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  45. Great post! I had a professor in college who challenged us to give up TV. I couldn't do it then, but when I got married we both gave it up. We have TVs, but we only watch movies. None of our stations work anyway except for the cartoon station. :)

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  46. Aside from (ahem) football and a couple movies a week, I really don't watch much television. Too much junk on nowadays, and, really, most of it doesn't appeal to me. I've never purchased a cable package, which means I only get three stations - so that might have something to do with it!

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  47. I've never been one to sit hour after hour in front of the tv. It's great for the news, PBS, BBC and the like, but only seasons my life, isn't the main course. And I've found that I can zip thru the news faster on the computer and move on.

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  48. Great post, Anne! We've never had cable. Can't imagine having all those channels. (Can't imagine paying all that money for it!) Netflix is one of the best inventions of recent years.

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  49. I may be the oddball out, I find tv very inspiring. Of course, I watch Discovery, History, Animal Planet. While I enjoy the reality shows of "Dirty Jobs", "Mythbusters, "Hoarders: Buried Alive," and "Animal Hoarding," I like to think studying ancient civilizations and how animals live in the wild is useful to my writing. Especially animal anomaly shows.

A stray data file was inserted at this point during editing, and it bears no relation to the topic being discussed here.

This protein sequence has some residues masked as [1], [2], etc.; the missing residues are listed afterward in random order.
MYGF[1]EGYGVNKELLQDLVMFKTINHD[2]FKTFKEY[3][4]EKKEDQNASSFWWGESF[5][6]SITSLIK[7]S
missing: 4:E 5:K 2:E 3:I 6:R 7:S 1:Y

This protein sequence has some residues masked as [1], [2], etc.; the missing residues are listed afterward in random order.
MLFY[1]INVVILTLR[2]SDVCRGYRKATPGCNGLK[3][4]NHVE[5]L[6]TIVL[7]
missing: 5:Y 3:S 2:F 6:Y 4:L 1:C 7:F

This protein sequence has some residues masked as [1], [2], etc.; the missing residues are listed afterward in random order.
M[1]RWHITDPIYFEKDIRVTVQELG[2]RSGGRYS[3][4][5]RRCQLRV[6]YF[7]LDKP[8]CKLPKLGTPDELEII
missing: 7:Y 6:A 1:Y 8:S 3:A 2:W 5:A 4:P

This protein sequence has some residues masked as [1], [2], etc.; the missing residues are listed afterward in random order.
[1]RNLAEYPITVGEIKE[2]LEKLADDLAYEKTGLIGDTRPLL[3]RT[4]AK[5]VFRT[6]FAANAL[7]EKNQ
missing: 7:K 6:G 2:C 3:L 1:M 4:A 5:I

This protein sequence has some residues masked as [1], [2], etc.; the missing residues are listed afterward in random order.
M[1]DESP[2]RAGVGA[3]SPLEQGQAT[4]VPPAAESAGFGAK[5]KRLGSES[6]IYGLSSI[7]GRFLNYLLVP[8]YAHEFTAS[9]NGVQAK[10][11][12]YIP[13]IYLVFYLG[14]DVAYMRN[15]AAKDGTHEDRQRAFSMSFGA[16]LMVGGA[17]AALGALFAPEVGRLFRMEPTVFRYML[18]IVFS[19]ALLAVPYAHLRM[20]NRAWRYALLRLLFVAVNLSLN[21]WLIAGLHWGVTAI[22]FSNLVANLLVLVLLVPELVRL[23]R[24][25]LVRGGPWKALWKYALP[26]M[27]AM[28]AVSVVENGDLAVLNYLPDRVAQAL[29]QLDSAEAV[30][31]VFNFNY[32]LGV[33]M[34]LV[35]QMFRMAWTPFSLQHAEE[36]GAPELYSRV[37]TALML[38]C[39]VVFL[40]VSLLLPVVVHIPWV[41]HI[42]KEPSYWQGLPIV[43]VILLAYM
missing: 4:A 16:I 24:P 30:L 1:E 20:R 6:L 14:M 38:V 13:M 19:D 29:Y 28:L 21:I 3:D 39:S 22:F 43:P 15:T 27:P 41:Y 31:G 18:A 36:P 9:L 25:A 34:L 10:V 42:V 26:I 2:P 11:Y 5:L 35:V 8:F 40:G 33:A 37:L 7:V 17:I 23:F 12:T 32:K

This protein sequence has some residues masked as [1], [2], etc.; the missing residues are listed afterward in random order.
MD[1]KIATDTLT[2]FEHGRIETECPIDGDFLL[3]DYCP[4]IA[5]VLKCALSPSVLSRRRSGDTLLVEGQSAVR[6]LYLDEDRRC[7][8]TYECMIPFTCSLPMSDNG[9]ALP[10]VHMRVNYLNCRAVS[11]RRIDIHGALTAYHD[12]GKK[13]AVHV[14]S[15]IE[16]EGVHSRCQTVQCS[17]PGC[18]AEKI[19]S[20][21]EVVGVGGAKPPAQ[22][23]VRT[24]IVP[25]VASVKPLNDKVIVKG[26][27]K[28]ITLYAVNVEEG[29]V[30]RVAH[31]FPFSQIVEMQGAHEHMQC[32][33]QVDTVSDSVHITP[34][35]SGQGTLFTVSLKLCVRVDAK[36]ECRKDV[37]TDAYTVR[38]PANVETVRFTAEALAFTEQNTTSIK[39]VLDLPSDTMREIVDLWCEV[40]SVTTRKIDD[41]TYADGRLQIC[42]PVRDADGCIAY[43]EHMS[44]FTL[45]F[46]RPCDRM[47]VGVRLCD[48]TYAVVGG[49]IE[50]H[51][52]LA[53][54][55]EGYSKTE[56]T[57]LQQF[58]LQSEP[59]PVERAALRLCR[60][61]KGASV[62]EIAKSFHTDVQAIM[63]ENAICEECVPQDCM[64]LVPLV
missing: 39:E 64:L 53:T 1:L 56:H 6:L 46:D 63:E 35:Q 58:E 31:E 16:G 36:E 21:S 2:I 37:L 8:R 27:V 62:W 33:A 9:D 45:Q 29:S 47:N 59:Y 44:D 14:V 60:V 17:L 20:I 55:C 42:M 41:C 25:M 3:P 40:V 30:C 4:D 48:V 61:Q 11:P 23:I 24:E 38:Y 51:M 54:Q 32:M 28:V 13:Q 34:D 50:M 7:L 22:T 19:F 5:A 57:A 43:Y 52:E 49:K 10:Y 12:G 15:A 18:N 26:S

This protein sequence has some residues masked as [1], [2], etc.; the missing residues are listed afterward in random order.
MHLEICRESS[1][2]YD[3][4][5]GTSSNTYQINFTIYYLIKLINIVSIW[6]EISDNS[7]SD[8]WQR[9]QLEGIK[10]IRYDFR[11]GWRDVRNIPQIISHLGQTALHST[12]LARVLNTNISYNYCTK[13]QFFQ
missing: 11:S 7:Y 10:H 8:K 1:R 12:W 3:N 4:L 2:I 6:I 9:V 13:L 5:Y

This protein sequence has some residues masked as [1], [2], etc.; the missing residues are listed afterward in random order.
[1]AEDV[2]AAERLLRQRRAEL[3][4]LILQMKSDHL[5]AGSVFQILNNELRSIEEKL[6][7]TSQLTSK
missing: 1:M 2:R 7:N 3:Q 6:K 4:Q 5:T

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  50. Anne,
    Paul Fahey called my attention to this blog about tv. Wish my husband would let me turn it off.

    Anyhow, a little late, but thanks so much for giving the info about the SLO NightWriter 500 word contest. Tolosa Press this week published Anna Unkovich's winning entry from last year's contest and Anne Schroder's call to arms for writers to submit. Only $10.

    Judythe Guarnea
    SLO NW Member-at-Large.

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  51. I love catching up with your blog. You have such great posts!!

    It's great that you're unplugging from your TV! I don't watch much, and can't imagine what I'd get done if I did!! Especially since I waste so much time already via my preferred method: COMPUTER time-wasting. As for TV, Most of the shows watched in my house are kids' shows and I tune it out... I do sit to watch with my husband, like social time lol.

    Nice post as always!! :)